The number of women committing suicide has increased dramatically over the past decade and is driving up the nation's suicide rate as a whole, a new study finds.

The rate of suicide in the United States has risen for the first time in a decade and, for once, middle-age women are being looked at as the culprit driving the increase, according to researchers from the Johns Hopkins Bloomberg School of Public Health’s Center for Injury Research and Policy.

The increase in the overall suicide rate between 1999 and 2005 was due primarily to an increase in suicides among whites ages 40-64, with white middle-age women experiencing the largest annual increase, according to the study, which will be published in the December issue of the American Journal of Preventive Medicine.

The overall suicide rate rose 0.7 percent over the study period, but increased 3.9 percent for middle-age white women and 2.7 percent for white men in the same age group.

“The results underscore a change in the epidemiology of suicide, with middle-aged whites emerging as a new high-risk group,” said study co-author Susan P. Baker, a professor with the Bloomberg School’s Center for Injury Research and Policy, in a news release.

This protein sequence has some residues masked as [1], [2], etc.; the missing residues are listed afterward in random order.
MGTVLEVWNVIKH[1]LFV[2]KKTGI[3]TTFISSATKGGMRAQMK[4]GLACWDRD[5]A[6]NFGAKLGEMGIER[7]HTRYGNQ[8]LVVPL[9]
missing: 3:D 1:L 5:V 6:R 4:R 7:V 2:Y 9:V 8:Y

“Historically, suicide prevention programs have focused on groups considered to be at highest risk — teens and young adults of both genders as well as elderly white men," she continued. "This research tells us we need to refocus our resources to develop prevention programs for men and women in their middle years.”

Researchers also found that while firearms remain the predominant method of suicide, the rate of firearm suicides decreased during the study period. Suicide by hanging or suffocation increased markedly with a 6.3 percent annual increase among men, and a 2.3 percent annual increase among women, the authors noted.

Hanging/suffocation accounted for 22 percent of all suicides by 2005, surpassing poisoning at 18 percent, researchers found.

The study's authors said the reasons for the increased suicide rate are not fully understood and that more research is needed.